Webinar Recap – Multi-Cluster Istio Management with Virtual Mesh
Last week’s webinar featured Christian Posta to dig into the recent announcement of Service Mesh Hub. In it we released new features, support for the latest Istio 1.5, and open sourced Service Mesh Hub to foster innovation with the broader service mesh community.
Service Mesh Hub is the industry’s first unified dashboard for installing, discovering, operating and extending a single service mesh or group of meshes. Launched last May at KubeCon EU, we have been working with end users and the community to understand their preferred deployment patterns for service mesh and the operational challenges they are looking to solve.
That feedback drove the latest set of enhancements including virtual mesh capabilities to group multiple clusters of meshes together, discovery of meshes and services, API simplification and CLI tooling to streamline management of multiple service mesh clusters.
Enjoy the replay here and register for our upcoming webinar on May 28th to dig into multi-cluster architectural patterns.
Watch the replay here
Highlights from the Q&A
Other than the Traffic Routing, what are the use cases for federating service meshes?
The reason to federate them is to simplify the operations of the multiple clusters of service meshes. To enable things like failover, global service discovery, global mTLS, and a unified management plane for observability across the different clusters.
What are the network requirements between the two clusters? Do we need a flat network or just need to be able to access the Istio gateway?
In this particular model of multi cluster, we went with an assumption that there was no flat network. These were different networks but there was connectivity to the gateways, so we could reach them. There are other models for multi clusters patterns with pros and cons for each of the different architectures. This is a much longer discussion so we scheduled another webinar for May 28th to specifically cover it — register here.
Security Question – In the demo is there mTLS between the workloads in the two clusters?
Yes, mTLS is enabled in the demo and in the demo they are both part of the same root trust domain. mTLS is happening between the services within their own individual clusters and when they go across clusters (since they are part of the same root), the ingress gateway does a little SNI routing directly to the workload so the mTLS is uninterrupted. This creates end to end mTLS from the workload in cluster 1 to the workload in cluster 2.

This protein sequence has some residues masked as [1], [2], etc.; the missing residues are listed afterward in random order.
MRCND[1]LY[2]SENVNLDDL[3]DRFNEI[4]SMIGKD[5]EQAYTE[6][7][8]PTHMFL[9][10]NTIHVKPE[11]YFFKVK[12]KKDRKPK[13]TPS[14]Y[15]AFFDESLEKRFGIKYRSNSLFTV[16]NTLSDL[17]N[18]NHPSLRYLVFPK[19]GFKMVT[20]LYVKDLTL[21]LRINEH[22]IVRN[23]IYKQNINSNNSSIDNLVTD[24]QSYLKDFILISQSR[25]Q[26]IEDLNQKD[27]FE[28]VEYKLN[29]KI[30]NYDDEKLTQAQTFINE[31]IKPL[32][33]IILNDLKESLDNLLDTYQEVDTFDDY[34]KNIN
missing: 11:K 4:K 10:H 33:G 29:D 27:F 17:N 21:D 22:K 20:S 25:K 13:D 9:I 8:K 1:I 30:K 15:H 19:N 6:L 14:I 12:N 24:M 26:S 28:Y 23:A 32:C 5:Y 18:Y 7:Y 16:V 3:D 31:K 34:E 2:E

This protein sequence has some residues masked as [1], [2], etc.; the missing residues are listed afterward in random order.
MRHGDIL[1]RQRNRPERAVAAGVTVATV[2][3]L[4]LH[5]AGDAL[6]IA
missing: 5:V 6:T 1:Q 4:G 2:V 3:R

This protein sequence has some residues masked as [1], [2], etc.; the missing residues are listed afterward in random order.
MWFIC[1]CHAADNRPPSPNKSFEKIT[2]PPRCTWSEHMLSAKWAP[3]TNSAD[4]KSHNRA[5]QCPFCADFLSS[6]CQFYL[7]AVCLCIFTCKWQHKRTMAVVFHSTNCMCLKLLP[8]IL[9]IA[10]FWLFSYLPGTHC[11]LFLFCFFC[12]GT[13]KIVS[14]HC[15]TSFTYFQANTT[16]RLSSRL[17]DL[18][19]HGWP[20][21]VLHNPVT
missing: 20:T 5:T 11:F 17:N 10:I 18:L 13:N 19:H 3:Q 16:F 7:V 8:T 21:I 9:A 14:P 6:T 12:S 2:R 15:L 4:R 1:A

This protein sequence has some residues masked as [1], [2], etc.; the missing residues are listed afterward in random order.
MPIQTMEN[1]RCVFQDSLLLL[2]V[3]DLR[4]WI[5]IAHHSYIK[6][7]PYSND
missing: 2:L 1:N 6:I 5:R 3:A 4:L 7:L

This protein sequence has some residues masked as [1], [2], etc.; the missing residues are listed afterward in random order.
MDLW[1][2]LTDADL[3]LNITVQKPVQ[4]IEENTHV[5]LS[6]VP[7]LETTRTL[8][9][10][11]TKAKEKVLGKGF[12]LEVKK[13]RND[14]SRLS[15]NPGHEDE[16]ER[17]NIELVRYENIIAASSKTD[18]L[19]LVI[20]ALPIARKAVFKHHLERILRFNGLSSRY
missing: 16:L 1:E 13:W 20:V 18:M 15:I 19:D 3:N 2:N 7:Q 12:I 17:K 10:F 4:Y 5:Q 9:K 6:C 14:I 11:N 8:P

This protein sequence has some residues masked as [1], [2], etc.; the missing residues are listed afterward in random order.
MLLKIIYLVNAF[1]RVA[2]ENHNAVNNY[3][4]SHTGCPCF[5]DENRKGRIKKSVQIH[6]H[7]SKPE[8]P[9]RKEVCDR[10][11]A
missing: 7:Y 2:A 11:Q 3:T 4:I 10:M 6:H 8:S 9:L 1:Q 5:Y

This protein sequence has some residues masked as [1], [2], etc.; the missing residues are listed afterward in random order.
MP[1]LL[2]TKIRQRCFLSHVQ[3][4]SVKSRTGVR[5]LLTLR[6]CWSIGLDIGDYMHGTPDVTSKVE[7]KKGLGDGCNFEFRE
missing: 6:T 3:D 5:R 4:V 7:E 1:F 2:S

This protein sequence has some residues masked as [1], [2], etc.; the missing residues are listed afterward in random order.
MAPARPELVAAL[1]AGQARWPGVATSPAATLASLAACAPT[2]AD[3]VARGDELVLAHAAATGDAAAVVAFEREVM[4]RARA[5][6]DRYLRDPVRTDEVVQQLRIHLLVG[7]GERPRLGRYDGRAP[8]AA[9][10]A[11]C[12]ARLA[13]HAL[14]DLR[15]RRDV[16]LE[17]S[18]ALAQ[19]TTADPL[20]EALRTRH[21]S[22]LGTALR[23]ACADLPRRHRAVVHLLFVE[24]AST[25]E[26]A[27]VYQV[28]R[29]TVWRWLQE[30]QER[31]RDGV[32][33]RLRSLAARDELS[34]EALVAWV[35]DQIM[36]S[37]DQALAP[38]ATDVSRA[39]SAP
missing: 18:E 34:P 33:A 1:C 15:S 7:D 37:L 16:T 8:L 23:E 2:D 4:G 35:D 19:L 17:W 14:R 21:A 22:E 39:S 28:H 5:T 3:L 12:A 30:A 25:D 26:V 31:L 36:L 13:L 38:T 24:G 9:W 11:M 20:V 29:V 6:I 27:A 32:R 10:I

Security Question – Is the trust federation built on or an implementation of SPIFFE/SPIRE federation? e.g. trust bundle exchanges?
Currently the identity model used to federate the identity between the meshes is based on the underlying mesh’s implementation. In the case of the demo, it is Istio and Istio uses SPIFEE. This starts to get interesting when we get into situations with Istio and AWS App Mesh or Istio and Linkerd or Consul running because we will start to federate those different meshes and there has to be an exchange and transformation of identity and trust — this is something we are building into Service Mesh Hub so stay tuned.
Can Gloo act as an interface to redirect traffic to different cloud (AWS,GKS,etc) application services ?
Yes. Gloo can be used for all kinds of cross cloud and cross zone routing. We intentionally named this product Gloo because it fundamentally glues together different environments.
Out of the box Gloo will automatically discover services that it can route to. For example, if you’re running Kubernetes, Gloo will query the Kubernetes API. If you have configured it with HashiCorp Consul, then Gloo will discover services running in Consul and you can also point it to AWS and Gloo can automatically discover workloads EC2, EKS or Lambda. If you do not want to use the auto-discovery feature, you can statically register the different services directly into Gloo.
Foundational to the Gloo control plane and service mesh hub is that everything is plugins. If there is a registry or you want to do automatic registration using a registry that we don’t already support then it can easily be added and extended into the control plane.
Download the presentation
About Service Mesh Hub, and request a personalized demo
Read the announcement and technical blog
Check out the project on GitHub
Start a discussion in the Solo.io community